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Publisher's Summary

The first book to explore menstruation in the current cultural and political landscape and to investigate the new wave of period activism taking the world by storm.
After centuries of being shrouded in taboo and superstition, periods have gone mainstream. Seemingly overnight, a new, high-profile movement has emerged - one dedicated to bold activism, creative product innovation, and smart policy advocacy - to address the centrality of menstruation in relation to core issues of gender equality and equity.
In Periods Gone Public, Jennifer Weiss-Wolf - the woman Bustle dubbed one of the nation's "badass menstrual activists" - explores why periods have become a prominent political cause. From eliminating the tampon tax, to enacting new laws ensuring access to affordable, safe products, menstruation is no longer something to whisper about. Weiss-Wolf shares her firsthand account in the fight for "period equity" and introduces listeners to the leaders, pioneers, and everyday people who are making change happen. From societal attitudes of periods throughout history - in the United States and around the world - to grassroots activism and product innovation, Weiss-Wolf challenges listeners to face stigma head-on and elevate an agenda that recognizes both the power - and the absolute normalcy - of menstruation.
©2017 Jennifer Weiss-Wolf. (P)2017 Brilliance Publishing, Inc., all rights reserved. “If Men Could Menstruate” by Gloria Steinem reprinted with permission. “The Red Cycle” selected poetry reprinted with permission. “Tampons For ALL” by Chirlane McCray reprinted with permission. “The Pioneering Period Policy: Valuing Natural Cycles in the Workplace” by Alexandra Pope reprinted with permission.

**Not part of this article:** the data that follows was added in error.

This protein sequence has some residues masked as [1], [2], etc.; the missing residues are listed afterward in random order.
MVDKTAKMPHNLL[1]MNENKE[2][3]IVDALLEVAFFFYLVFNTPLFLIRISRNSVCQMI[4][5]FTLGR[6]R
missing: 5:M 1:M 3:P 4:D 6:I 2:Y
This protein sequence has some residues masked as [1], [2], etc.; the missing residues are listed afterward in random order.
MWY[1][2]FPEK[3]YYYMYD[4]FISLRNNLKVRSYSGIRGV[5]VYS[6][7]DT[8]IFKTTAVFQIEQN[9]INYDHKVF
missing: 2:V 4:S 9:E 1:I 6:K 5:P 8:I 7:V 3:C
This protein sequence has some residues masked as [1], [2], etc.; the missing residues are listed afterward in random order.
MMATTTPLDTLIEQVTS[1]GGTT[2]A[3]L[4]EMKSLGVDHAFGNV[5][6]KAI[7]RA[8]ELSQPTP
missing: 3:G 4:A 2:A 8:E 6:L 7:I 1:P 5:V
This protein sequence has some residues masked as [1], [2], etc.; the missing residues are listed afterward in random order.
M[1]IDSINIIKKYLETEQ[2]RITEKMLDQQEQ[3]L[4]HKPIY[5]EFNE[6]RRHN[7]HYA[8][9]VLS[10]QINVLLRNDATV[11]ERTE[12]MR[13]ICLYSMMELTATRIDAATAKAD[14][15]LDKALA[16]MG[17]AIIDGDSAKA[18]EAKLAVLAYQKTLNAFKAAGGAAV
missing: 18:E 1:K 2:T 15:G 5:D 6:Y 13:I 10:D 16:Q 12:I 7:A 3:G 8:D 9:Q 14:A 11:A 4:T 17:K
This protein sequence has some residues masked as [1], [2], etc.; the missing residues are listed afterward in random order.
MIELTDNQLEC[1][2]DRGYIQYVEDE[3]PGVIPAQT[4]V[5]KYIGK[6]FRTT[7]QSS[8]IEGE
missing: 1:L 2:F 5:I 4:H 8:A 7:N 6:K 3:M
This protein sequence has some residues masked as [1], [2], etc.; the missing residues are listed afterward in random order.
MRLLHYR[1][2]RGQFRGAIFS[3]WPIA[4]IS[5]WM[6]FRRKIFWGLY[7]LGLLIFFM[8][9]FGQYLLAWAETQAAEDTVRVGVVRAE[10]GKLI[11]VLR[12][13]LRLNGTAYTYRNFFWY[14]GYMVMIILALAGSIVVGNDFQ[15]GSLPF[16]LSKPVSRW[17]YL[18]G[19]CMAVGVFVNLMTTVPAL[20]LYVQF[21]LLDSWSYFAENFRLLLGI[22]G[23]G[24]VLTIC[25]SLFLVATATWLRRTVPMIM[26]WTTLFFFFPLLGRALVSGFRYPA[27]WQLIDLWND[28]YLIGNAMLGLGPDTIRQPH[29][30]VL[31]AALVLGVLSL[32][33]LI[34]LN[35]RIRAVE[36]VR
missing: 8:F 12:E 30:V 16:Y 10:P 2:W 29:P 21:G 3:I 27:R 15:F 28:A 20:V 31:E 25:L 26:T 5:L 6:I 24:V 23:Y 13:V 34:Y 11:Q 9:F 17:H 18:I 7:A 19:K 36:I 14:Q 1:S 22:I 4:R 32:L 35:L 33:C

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Customer Reviews

Most Helpful
4 out of 5 stars
By mark leitch on 12-25-17

Interesting, a bit dogmatic, and missing European perspective

It was interesting enough. It repeated itself a lot. I think it was too big of jump to assume what Trump meant in his statement, but the author repeated it over and over again as if doing so made her assumption correct.

I remember as a kid that in 1988 while running track in 7th grade my coach at my school said a few years prior tampons were used for nosebleeds because they were deemed not safe for their original school purchased use (the schools bought so many), but that wasn’t mentioned in the book. I think incidents like that set back the free tampon moment more than the author cared to research or mention as if free tampons are a new idea that they hadn’t tried before in schools in the early 80s and been burned.

But overall it is a nice book.

I wish it had more of an international perspective for the economics of free tampons. I would have liked to hear more about it from a pan-European prospective. Are say Germans or Ukrainians contemplating or already supplying free tampons? That would help explain if it would be sustainable in the US over the long run. Don’t get me wrong, it is a really nice helpful goal.

After listening to this book, I wonder if unsafe dioxin-tainted tampons could have contributed to my mom’s death from ovarian cancer at age 49 in the year 2000. She was one those 42% of women that the author quotes as preferring tampons. I wonder what percentage of Europeans prefer tampons, but then again there is that international perspective that is lacking some.

There was one chapter in the beginning of the book that was almost exactly like a web page on the internet. It is hard to tell from an audio book of due credit was given — I hope so.

The chapters about pad production in India were very interesting and fun to listen to.

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